Its a small world – Erdös, Bacon and other numbers

Paul Erdos (1913-1996)

Paul Erdos (1913-1996)

Just for fun, mathematicians like to quote their degrees of published separation from Paul Erdös, one of the most prolific modern writers of mathematical papers (http://en.wikipedia.org/wiki/Erd%C5%91s_number). So one day when I needed a break from work, I thought I would find out if I had a finite Erdös number. I found one set of paths through Gary King and another set through Robert May (Baron May of Oxford to you peasants): both giving me an Erdös number of 6.

An Erdös Path for Colin Mathers

  1. Persi Diaconis and Paul Erdös, On the distribution of the greatest common divisor. A festschrift for Herman Rubin, 56–61, IMS Lecture Notes Monogr. Ser., 45, Inst. Math. Statist., Beachwood, OH, 2004.
  2. Persi Diaconis, Susan Holmes, Radford M. Neal, Analysis of a nonreversible Markov chain sampler. Ann. Appl. Probab. (2000), 10(3): 726–752.
  3. Robert E. Kass, Bradley P. Carlin, Andrew Gelman, and Radford M. Neal, Markov chain Monte Carlo in practice: a roundtable discussion. American Statistician (1998)   52: 93-100.
  4. Andrew Gelman, Gary King, and Chuanhai Liu. Not asked and not answered: multiple imputation for multiple surveys. Journal of the American Statistical Association (1998) 93: 846-874
  5. Gary King, Christopher J.L. Murray, Joshua A. Salomon and Ajay Tandon. Enhancing the Validity and Cross-Cultural Comparability of Measurement in Survey Research. American Political Science Review (2003), 97: 567-583.
  6. Lopez AD, Mathers CD, Ezzati M, Jamison DT, Murray CJL. Global and regional burden of disease and risk factors, 2001: systematic analysis of population health data. The Lancet (2006) 367(9524):1747-57.

Another Erdös Path for Colin Mathers

  1. P. Erdös, and J. Galambos, Asymptotic distribution of normalized arithmetical functions, Proceedings of the American Mathematical Society 46 (1974), 1-8.
  2. J. Galambos, E. Seneta, Regularly varying sequences. Proceedings of the American Mathematical Society 41 (1): 110–116
  3. Cohen JE, Iwasa Y, Rautu Gh, Ruskai MB, Seneta E, Zbaganu Gh. Relative entropy under mappings by stochastic matrices, Linear Algebra and its Applications, 179 (1993), 211–235.
  4. Franziska Michor, Steven A. Frank, ,Robert M. May Yoh Iwasa and Martin A. Nowak, Somatic selection for and against cancer. Journal of Theoretical Biology (2003) 225(3):377-382
  5. Neil F. Cramer and Robert M. May, Energy loss of fast test ions in a plasma in a weak magnetic field, Physics Letters A (1969) 30(1): 10-11.
  6. Colin D. Mathers and Neil F. Cramer, The Effect of Ionization and Recombination on the Resistivity of a Partially Ionized Plasma in a Magnetic Field.  Australian Journal of Physics 31: 171-9 (1978).

From my brief career as a physicist, I also have an Einstein number of 7 via Baron May of Oxford. Unlike Erdös, Einstein published very few papers with collaborators, and also most of his publications were around 70-100 years ago, so I think an Einstein number of 7 is quite respectable for someone who was only briefly a physicist.

  1. Albert Einstein and Wolfgang Pauli, Non-existence of regular stationary solutions of relativistic field equations, Annals of Mathematics, ser. 2, 44 (1943) 131-137.
  2. Wolfgang Pauli, L Rosenfeld and Victor F. Weisskopff . Niels Bohr and the development of physics. New York: Pergamon Press (1955) – 195 pp.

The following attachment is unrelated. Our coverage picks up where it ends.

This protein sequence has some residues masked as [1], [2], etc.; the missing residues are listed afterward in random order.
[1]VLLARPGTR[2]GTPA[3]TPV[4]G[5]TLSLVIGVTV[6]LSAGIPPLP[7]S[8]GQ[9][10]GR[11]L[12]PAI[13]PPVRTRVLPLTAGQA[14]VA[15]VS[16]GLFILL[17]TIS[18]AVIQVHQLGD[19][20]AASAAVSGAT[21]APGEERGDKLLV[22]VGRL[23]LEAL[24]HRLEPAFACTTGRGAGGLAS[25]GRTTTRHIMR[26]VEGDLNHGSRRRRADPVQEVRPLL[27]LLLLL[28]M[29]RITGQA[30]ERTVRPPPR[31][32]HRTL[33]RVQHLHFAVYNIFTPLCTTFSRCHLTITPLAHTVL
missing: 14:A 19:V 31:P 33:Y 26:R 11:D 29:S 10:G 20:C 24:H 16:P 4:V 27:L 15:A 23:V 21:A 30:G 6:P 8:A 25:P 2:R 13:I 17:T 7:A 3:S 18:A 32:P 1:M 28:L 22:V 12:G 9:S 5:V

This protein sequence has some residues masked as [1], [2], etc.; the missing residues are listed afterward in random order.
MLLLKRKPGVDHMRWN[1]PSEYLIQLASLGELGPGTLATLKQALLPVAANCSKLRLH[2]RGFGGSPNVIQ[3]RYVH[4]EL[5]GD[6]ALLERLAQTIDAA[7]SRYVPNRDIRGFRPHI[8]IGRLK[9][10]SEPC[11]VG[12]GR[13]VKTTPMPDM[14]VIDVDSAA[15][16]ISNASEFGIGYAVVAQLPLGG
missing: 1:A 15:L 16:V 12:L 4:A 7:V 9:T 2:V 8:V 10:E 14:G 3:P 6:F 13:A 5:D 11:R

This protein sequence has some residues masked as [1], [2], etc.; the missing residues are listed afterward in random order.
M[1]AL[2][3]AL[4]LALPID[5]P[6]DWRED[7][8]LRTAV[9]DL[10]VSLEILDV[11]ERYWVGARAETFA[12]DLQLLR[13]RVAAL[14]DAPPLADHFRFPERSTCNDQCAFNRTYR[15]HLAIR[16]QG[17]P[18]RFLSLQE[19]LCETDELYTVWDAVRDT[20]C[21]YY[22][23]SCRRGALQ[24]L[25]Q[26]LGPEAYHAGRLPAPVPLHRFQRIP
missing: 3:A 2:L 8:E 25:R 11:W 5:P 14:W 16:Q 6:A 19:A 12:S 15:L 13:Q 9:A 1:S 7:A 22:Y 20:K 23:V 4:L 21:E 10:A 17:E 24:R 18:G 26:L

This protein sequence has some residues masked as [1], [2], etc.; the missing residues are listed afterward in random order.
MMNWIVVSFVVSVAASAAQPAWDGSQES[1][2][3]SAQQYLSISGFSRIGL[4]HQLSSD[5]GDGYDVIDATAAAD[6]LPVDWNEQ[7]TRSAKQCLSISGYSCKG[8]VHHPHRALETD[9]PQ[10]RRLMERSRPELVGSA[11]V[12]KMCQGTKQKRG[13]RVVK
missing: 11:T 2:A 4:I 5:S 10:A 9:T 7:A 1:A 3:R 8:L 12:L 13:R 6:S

3. John M Blatt, Victor F Weisskopf. . Theoretical nuclear physics. New York: Chapman and Hall (1952) – 896pp.
  4. JM Blatt, Stuart T Butler. Superfluidity of an ideal Bose-Einstein gas. Physics Review (1955) 100: 476-480.
  5. Stuart T Butler, Robert M May. Production of Highly Excited Neutral Atoms for Injection into Plasma Devices. Physics Review (1965) 137: A10–A16
  6. Robert M May, Neil F Cramer. Energy loss of fast test ions in a plasma in a weak magnetic field. Pgysics Letters A (1969), 30: 10-11.
  7. Colin D Mathers, Neil F Cramer.  The Effect of Ionization and Recombination on the Resistivity of a Partially Ionized Plasma in a Magnetic Field.  Australian Journal of Physics  (1978) 31: 171-9.

And one I won’t be adding to my CV: I have 2 degrees of (handshake) separation from Adolf Hitler. Back in 2003, I shook hands with a woman who had shaken hands with Hitler.

Kevin Bacon

Kevin Bacon

But I pine for a finite Erdös-Bacon number (= Erdös number + (Kevin) Bacon number). That means I have to get a part in any film with a real actor in it who has a finite Bacon number.  My friend James has a Bacon number of 3, and he just needs to offer me a part in his next film!

Incidentally, four of the lead actors in the film James was in have Bacon numbers of 2, and the other 3. Apparently, among professional actors the mean Bacon number is 2.871 with standard deviation 0.66 and it is essentially impossible to find an actor with a Bacon number of more than 4. In contrast, among mathematicians, the median Erdos number is 5 and the mean is 4.65.

Most scientists don’t have a Bacon number, though many will have an Erdos number. Several scientists have the lowest known Erdos-Bacon number of 3, as does a baseball player, Hank Aaron, if you count autographing the same baseball as Erdos as giving him an Erdos number of 1. Natalie Portman has an Erdos-Bacon number of 6, second-lowest among professional actors.

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One Response to Its a small world – Erdös, Bacon and other numbers

  1. Pingback: The world is getting smaller – my Erdös and Einstein numbers drop | Colin Mathers

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